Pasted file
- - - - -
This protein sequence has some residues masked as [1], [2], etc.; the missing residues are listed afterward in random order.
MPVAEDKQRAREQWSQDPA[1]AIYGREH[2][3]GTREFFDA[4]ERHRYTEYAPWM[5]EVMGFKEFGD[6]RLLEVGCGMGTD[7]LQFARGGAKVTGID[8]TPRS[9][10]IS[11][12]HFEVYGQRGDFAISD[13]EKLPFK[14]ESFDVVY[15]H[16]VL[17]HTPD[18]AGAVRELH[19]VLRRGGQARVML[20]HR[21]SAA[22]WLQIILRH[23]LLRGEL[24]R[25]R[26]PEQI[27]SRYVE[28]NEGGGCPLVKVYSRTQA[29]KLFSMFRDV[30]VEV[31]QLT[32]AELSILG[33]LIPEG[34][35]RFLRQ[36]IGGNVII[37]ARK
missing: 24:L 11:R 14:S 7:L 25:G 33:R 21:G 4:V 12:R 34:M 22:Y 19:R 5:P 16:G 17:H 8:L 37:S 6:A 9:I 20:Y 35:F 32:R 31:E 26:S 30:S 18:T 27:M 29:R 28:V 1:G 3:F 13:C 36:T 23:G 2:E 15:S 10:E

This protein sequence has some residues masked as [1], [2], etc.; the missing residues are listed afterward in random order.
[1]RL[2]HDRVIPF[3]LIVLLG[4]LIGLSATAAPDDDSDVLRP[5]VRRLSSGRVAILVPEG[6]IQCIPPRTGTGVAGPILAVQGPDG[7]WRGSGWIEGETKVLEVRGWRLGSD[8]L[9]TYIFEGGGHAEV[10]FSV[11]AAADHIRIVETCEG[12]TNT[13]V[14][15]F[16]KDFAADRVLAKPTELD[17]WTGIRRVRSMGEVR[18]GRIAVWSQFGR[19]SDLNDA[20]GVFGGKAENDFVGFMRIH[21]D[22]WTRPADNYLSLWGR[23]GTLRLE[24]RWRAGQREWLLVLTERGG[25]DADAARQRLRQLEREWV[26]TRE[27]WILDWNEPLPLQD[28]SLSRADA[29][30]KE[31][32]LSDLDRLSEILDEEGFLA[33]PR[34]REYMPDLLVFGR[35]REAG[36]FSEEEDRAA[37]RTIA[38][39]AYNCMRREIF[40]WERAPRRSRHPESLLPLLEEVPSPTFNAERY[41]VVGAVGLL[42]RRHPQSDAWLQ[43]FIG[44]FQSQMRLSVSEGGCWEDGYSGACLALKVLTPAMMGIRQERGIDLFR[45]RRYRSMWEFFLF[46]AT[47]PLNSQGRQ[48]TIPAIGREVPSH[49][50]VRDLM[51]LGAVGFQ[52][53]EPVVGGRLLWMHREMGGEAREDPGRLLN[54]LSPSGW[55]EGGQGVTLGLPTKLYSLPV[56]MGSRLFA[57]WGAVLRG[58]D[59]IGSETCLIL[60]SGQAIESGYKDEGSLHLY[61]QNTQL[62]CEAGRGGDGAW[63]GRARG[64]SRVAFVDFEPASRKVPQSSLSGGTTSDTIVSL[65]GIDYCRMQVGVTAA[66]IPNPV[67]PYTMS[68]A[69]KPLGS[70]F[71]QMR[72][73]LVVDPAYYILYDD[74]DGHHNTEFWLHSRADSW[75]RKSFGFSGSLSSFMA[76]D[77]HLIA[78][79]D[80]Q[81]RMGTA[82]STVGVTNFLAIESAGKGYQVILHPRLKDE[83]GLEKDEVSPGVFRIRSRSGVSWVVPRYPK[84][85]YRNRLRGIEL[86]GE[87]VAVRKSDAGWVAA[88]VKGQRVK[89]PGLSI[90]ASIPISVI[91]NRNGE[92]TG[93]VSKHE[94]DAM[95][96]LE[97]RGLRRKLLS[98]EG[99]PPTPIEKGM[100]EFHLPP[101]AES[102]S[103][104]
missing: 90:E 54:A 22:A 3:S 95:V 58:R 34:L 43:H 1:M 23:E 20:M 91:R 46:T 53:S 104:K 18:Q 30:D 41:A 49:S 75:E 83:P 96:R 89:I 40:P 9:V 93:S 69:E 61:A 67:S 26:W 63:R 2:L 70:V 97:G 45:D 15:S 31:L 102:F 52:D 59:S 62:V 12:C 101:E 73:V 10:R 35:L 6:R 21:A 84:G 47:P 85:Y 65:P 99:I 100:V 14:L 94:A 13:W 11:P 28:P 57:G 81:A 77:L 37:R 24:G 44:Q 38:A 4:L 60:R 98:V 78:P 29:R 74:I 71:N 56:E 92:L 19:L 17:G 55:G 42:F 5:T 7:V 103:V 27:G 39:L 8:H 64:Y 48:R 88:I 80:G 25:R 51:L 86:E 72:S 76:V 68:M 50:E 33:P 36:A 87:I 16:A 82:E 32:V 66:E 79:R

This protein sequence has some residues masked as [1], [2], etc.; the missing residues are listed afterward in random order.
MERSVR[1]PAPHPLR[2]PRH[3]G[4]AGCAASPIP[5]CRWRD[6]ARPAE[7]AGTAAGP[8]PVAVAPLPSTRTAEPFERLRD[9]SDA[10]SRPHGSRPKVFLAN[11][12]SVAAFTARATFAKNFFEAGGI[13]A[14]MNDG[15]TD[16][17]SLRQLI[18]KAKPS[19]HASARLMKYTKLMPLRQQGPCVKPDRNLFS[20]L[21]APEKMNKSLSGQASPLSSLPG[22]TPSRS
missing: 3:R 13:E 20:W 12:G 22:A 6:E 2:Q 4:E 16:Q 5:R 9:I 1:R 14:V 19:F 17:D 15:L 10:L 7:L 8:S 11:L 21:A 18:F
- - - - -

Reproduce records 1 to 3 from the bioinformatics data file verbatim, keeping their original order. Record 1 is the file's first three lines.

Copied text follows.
This protein sequence has some residues masked as [1], [2], etc.; the missing residues are listed afterward in random order.
MPVAEDKQRAREQWSQDPA[1]AIYGREH[2][3]GTREFFDA[4]ERHRYTEYAPWM[5]EVMGFKEFGD[6]RLLEVGCGMGTD[7]LQFARGGAKVTGID[8]TPRS[9][10]IS[11][12]HFEVYGQRGDFAISD[13]EKLPFK[14]ESFDVVY[15]H[16]VL[17]HTPD[18]AGAVRELH[19]VLRRGGQARVML[20]HR[21]SAA[22]WLQIILRH[23]LLRGEL[24]R[25]R[26]PEQI[27]SRYVE[28]NEGGGCPLVKVYSRTQA[29]KLFSMFRDV[30]VEV[31]QLT[32]AELSILG[33]LIPEG[34][35]RFLRQ[36]IGGNVII[37]ARK
missing: 24:L 11:R 14:S 7:L 25:G 33:R 21:G 4:V 12:R 34:M 22:Y 19:R 5:P 16:G 17:H 8:L 37:S 6:A 9:I 20:Y 35:F 32:R 31:E 26:S 30:S 18:T 27:M 29:R 28:V 1:G 3:F 13:C 36:T 23:G 2:E 15:S 10:E

This protein sequence has some residues masked as [1], [2], etc.; the missing residues are listed afterward in random order.
[1]RL[2]HDRVIPF[3]LIVLLG[4]LIGLSATAAPDDDSDVLRP[5]VRRLSSGRVAILVPEG[6]IQCIPPRTGTGVAGPILAVQGPDG[7]WRGSGWIEGETKVLEVRGWRLGSD[8]L[9]TYIFEGGGHAEV[10]FSV[11]AAADHIRIVETCEG[12]TNT[13]V[14][15]F[16]KDFAADRVLAKPTELD[17]WTGIRRVRSMGEVR[18]GRIAVWSQFGR[19]SDLNDA[20]GVFGGKAENDFVGFMRIH[21]D[22]WTRPADNYLSLWGR[23]GTLRLE[24]RWRAGQREWLLVLTERGG[25]DADAARQRLRQLEREWV[26]TRE[27]WILDWNEPLPLQD[28]SLSRADA[29][30]KE[31][32]LSDLDRLSEILDEEGFLA[33]PR[34]REYMPDLLVFGR[35]REAG[36]FSEEEDRAA[37]RTIA[38][39]AYNCMRREIF[40]WERAPRRSRHPESLLPLLEEVPSPTFNAERY[41]VVGAVGLL[42]RRHPQSDAWLQ[43]FIG[44]FQSQMRLSVSEGGCWEDGYSGACLALKVLTPAMMGIRQERGIDLFR[45]RRYRSMWEFFLF[46]AT[47]PLNSQGRQ[48]TIPAIGREVPSH[49][50]VRDLM[51]LGAVGFQ[52][53]EPVVGGRLLWMHREMGGEAREDPGRLLN[54]LSPSGW[55]EGGQGVTLGLPTKLYSLPV[56]MGSRLFA[57]WGAVLRG[58]D[59]IGSETCLIL[60]SGQAIESGYKDEGSLHLY[61]QNTQL[62]CEAGRGGDGAW[63]GRARG[64]SRVAFVDFEPASRKVPQSSLSGGTTSDTIVSL[65]GIDYCRMQVGVTAA[66]IPNPV[67]PYTMS[68]A[69]KPLGS[70]F[71]QMR[72][73]LVVDPAYYILYDD[74]DGHHNTEFWLHSRADSW[75]RKSFGFSGSLSSFMA[76]D[77]HLIA[78][79]D[80]Q[81]RMGTA[82]STVGVTNFLAIESAGKGYQVILHPRLKDE[83]GLEKDEVSPGVFRIRSRSGVSWVVPRYPK[84][85]YRNRLRGIEL[86]GE[87]VAVRKSDAGWVAA[88]VKGQRVK[89]PGLSI[90]ASIPISVI[91]NRNGE[92]TG[93]VSKHE[94]DAM[95][96]LE[97]RGLRRKLLS[98]EG[99]PPTPIEKGM[100]EFHLPP[101]AES[102]S[103][104]
missing: 90:E 54:A 22:A 3:S 95:V 58:R 34:L 43:H 1:M 23:E 20:M 91:R 46:T 53:S 104:K 18:Q 30:D 41:A 49:S 75:E 83:P 96:R 89:I 40:P 9:V 93:S 69:E 61:A 67:S 26:W 63:R 2:L 70:V 97:G 45:D 15:S 31:L 102:F 52:D 59:S 62:V 12:C 101:E 73:V 10:R 35:L 6:R 21:A 84:G 47:P 85:Y 65:P 99:I 100:V 14:L 94:A 13:W 11:P 28:P 57:G 81:A 77:L 37:R 24:G 44:Q 38:A 4:L 60:R 98:V 78:P 29:R 74:I 71:N 56:E 92:L 19:L 17:G 55:G 42:F 5:T 7:V 103:V 27:G 39:L 8:H 64:Y 48:R 88:I 80:G 25:R 51:L 86:E 72:S 76:V 68:M 50:E 33:P 36:A 87:I 16:A 82:E 32:V 66:E 79:R

This protein sequence has some residues masked as [1], [2], etc.; the missing residues are listed afterward in random order.
MERSVR[1]PAPHPLR[2]PRH[3]G[4]AGCAASPIP[5]CRWRD[6]ARPAE[7]AGTAAGP[8]PVAVAPLPSTRTAEPFERLRD[9]SDA[10]SRPHGSRPKVFLAN[11][12]SVAAFTARATFAKNFFEAGGI[13]A[14]MNDG[15]TD[16][17]SLRQLI[18]KAKPS[19]HASARLMKYTKLMPLRQQGPCVKPDRNLFS[20]L[21]APEKMNKSLSGQASPLSSLPG[22]TPSRS
missing: 3:R 13:E 20:W 12:G 22:A 6:E 2:Q 4:E 16:Q 5:R 9:I 1:R 14:V 19:F 17:D 15:L 10:L 7:L 8:S 11:L 21:A 18:F